Through the CSLC Doctoral Program, students pursue their degree in one of the three Tracks (for complete descriptions of the requirements in each of these Tracks, see page 301 of Catalogue of Courses):
This track allows students to study varied media—visual, print, sound, digital—from a comparative perspective and to deepen their understanding of the specific cultural, historical, and linguistic contexts of different media works. With advanced competence in at least one language other than English and in addition to CSLC courses, Track I students are able to take graduate courses in the foreign language departments (East Asian, French, Italian, Slavic, Spanish, and so forth) as well as other appropriate departments such as Critical Studies in the School of Cinematic Arts.
The core of Track II is preparation for advanced research in several literary traditions in their original languages. Students in this track develop their knowledge of literature across linguistic boundaries by taking graduate courses as needed in the foreign language departments (East Asian, French, Italian, Slavic, Spanish, and so forth) as well as in Comparative Literature, English, Classics, American Studies, or other relevant disciplines. The study of literature’s historical development within specific cultural or ideological contexts is combined with broad consideration of literary, political, and aesthetic theory.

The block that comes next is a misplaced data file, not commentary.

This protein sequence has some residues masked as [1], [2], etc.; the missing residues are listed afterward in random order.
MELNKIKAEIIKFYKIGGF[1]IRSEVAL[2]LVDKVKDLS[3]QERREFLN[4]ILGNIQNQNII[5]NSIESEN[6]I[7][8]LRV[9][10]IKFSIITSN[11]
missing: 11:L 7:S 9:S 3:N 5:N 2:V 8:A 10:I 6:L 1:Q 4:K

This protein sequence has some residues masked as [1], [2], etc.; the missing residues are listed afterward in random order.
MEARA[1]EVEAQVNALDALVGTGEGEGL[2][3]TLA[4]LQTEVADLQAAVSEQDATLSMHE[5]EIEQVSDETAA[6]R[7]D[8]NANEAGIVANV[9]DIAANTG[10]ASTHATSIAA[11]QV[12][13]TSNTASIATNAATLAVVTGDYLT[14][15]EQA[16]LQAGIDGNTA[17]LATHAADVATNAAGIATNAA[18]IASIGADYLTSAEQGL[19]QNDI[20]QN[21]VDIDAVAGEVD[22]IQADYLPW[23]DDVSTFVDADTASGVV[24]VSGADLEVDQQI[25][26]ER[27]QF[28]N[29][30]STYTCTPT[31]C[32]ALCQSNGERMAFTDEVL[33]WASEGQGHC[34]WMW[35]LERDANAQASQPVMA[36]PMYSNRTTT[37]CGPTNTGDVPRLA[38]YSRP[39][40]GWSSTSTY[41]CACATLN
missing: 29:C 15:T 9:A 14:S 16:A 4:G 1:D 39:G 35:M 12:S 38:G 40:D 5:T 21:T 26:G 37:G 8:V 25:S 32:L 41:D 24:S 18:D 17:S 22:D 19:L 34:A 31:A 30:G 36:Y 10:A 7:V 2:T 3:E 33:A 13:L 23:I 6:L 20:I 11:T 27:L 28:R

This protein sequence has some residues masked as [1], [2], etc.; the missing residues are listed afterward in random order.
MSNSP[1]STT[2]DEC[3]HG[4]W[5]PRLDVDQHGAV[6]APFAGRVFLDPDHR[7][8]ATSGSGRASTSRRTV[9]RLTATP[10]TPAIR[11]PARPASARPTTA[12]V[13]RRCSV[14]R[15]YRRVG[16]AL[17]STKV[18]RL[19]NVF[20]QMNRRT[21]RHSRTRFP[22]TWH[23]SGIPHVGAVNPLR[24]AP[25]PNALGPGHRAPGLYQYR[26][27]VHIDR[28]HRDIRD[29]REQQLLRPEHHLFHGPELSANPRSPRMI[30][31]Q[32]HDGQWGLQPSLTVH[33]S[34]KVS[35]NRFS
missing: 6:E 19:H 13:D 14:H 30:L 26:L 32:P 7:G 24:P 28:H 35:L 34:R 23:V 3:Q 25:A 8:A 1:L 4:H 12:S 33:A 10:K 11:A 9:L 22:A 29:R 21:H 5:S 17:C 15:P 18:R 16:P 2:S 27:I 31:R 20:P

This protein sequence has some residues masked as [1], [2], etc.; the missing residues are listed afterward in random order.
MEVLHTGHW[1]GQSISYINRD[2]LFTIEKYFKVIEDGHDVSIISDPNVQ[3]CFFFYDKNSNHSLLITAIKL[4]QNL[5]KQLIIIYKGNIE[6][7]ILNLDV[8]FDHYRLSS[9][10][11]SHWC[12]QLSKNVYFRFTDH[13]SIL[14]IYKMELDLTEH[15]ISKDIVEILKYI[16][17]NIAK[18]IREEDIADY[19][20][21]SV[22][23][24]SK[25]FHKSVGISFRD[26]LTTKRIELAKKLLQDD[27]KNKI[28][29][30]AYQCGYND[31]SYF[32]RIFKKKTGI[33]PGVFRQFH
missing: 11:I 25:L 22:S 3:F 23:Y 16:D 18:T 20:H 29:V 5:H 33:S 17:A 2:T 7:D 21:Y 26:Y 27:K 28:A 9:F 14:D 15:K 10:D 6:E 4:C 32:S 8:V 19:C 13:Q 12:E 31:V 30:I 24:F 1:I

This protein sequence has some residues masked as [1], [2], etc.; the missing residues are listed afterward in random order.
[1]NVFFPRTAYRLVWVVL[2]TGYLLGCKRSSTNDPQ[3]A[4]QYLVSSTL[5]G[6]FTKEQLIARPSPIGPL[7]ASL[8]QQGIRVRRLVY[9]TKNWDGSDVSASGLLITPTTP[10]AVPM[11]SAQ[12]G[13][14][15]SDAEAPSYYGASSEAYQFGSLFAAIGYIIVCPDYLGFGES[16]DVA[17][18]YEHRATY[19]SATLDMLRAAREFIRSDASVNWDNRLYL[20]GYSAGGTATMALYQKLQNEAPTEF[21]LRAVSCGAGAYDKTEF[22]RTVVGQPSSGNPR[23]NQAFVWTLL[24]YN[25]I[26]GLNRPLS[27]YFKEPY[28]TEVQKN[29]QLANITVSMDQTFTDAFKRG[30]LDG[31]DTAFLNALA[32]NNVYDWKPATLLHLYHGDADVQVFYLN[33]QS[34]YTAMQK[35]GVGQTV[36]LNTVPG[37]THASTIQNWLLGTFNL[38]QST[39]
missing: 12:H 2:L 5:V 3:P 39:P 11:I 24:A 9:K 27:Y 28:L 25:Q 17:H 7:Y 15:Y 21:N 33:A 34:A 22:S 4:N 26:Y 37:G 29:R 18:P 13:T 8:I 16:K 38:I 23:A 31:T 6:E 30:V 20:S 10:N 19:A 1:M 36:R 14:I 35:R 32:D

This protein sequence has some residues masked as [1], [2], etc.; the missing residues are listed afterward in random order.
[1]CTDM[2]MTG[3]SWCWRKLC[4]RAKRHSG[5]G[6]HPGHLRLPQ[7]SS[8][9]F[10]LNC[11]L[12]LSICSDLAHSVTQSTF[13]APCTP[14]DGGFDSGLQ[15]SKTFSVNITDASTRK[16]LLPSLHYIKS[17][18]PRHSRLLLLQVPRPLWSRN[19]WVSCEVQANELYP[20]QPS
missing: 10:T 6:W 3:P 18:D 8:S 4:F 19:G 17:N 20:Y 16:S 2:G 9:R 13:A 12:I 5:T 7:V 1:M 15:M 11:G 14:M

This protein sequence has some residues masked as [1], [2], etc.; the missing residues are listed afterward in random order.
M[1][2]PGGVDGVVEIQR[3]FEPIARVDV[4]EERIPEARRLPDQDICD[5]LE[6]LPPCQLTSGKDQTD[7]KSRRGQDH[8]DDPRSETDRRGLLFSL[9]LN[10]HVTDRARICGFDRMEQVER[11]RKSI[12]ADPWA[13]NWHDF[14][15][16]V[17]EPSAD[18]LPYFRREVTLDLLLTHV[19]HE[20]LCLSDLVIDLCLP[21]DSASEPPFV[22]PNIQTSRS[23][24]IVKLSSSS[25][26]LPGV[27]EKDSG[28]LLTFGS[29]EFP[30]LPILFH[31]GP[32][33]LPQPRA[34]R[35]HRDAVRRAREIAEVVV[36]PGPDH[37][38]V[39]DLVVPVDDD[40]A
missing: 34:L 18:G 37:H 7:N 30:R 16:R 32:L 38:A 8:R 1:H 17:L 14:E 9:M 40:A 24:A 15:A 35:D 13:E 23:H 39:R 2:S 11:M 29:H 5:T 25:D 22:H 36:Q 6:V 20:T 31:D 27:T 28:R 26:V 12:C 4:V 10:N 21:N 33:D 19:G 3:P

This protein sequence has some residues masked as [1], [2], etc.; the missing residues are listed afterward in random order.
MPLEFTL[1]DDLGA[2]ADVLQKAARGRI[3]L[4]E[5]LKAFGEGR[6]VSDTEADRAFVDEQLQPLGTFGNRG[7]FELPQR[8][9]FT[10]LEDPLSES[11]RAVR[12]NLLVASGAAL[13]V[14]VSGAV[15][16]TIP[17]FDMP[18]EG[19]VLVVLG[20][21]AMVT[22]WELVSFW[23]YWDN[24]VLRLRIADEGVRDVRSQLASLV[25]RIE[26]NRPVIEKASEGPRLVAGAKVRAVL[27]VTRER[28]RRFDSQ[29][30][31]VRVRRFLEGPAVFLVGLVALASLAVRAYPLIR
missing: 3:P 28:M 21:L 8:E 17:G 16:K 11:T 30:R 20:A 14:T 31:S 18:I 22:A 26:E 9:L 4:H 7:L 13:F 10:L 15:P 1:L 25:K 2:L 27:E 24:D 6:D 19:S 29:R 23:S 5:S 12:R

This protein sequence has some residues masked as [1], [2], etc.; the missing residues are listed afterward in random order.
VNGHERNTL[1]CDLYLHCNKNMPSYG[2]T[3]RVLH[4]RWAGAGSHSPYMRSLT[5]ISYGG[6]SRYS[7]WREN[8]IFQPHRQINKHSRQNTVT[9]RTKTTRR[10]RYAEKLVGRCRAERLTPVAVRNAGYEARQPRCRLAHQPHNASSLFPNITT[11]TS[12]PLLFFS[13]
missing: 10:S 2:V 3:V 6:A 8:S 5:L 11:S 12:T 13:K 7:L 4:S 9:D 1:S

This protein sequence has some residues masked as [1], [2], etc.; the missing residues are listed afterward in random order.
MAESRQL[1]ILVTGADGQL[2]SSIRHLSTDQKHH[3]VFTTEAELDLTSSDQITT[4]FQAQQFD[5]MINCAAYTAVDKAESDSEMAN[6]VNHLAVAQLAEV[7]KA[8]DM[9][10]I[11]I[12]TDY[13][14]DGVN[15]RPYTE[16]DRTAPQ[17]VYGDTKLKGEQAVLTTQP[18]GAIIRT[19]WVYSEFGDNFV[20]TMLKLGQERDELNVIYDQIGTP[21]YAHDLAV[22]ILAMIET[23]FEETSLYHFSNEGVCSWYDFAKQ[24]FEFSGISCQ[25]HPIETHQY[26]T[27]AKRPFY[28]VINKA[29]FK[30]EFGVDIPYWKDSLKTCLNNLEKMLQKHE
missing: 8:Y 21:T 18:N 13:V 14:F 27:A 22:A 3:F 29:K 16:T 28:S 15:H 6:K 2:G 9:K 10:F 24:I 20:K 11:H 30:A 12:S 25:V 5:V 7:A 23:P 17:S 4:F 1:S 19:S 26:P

Track III: National Literatures and Cultures
Through their course and other work, students in this track achieve a broad knowledge of major French and Francophone literary texts and traditions from the Middle Ages to the present. The curriculum rotates three year-long themes that represent the thought, literature and culture of France and the French-speaking world. The three themes are “Rhétoriques (des arts),” “Révolutions,” and “Raison et déraison.”
Study in Slavic provides a thorough grounding in Russian literary and cultural history as well as in the theoretical perspectives current in the field. There is also a strong linguistic component of the curriculum and the possibility of studying a second Slavic language.
For students interested in advanced studies and research in Spanish and Latin American literature and culture studies, the course of study is designed to develop a broad knowledge of the subject matter within the framework of comparative and transatlantic studies as well as other developments in the field. Students are encouraged to devise individualized programs of specialization.